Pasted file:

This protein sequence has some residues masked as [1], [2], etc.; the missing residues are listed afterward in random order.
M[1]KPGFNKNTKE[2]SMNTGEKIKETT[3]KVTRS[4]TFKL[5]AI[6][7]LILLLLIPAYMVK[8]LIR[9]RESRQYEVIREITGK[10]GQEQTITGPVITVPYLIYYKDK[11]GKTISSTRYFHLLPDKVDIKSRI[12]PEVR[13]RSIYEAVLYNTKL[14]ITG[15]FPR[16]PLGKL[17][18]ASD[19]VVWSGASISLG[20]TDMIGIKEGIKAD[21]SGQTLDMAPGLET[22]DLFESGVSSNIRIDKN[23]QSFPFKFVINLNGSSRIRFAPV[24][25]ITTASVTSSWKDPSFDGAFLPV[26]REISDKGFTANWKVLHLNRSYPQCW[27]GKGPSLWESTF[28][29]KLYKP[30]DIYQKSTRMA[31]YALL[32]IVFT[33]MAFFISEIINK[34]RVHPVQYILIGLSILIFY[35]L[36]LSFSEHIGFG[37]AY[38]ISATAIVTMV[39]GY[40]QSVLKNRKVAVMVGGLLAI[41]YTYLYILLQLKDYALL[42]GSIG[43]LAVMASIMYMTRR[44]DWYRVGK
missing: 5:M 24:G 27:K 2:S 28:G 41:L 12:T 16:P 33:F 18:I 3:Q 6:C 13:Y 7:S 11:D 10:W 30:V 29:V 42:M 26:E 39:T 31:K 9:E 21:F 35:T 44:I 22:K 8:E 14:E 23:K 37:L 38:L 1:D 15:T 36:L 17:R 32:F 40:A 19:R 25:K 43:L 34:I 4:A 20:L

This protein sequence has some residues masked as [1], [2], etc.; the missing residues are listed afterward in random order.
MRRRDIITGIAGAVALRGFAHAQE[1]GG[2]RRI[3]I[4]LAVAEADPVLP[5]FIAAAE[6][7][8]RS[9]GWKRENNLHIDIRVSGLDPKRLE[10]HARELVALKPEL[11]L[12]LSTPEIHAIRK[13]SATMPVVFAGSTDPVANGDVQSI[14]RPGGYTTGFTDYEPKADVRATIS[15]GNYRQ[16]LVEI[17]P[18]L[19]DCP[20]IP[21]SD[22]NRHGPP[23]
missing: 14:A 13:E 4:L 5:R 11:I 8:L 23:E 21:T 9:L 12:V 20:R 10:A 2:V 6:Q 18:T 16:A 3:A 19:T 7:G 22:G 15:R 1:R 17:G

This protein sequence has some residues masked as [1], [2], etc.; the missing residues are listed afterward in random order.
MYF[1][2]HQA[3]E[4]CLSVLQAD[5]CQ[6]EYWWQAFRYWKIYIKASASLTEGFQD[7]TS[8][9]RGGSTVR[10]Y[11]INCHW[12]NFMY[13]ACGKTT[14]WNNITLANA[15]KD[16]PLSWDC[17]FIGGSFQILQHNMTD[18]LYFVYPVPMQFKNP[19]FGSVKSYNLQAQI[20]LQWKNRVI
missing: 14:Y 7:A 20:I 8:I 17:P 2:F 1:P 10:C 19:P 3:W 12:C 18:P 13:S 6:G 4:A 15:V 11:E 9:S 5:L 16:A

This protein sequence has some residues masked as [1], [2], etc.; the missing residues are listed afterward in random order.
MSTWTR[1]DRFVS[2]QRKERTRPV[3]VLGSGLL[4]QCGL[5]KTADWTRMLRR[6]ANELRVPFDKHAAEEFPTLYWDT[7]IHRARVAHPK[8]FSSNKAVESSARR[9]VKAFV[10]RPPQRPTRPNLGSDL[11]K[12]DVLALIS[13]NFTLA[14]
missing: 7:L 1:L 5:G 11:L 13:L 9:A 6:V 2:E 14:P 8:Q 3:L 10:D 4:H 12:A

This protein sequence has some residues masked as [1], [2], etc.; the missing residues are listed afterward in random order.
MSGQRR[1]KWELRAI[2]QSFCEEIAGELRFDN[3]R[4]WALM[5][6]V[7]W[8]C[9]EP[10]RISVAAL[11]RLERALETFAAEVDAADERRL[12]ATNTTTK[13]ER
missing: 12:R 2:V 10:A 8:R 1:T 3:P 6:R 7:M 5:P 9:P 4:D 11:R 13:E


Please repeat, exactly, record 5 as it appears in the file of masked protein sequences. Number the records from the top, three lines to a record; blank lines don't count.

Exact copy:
This protein sequence has some residues masked as [1], [2], etc.; the missing residues are listed afterward in random order.
MSGQRR[1]KWELRAI[2]QSFCEEIAGELRFDN[3]R[4]WALM[5][6]V[7]W[8]C[9]EP[10]RISVAAL[11]RLERALETFAAEVDAADERRL[12]ATNTTTK[13]ER
missing: 12:R 2:V 10:A 8:R 1:T 3:P 6:R 7:M 5:P 9:P 4:D 11:R 13:E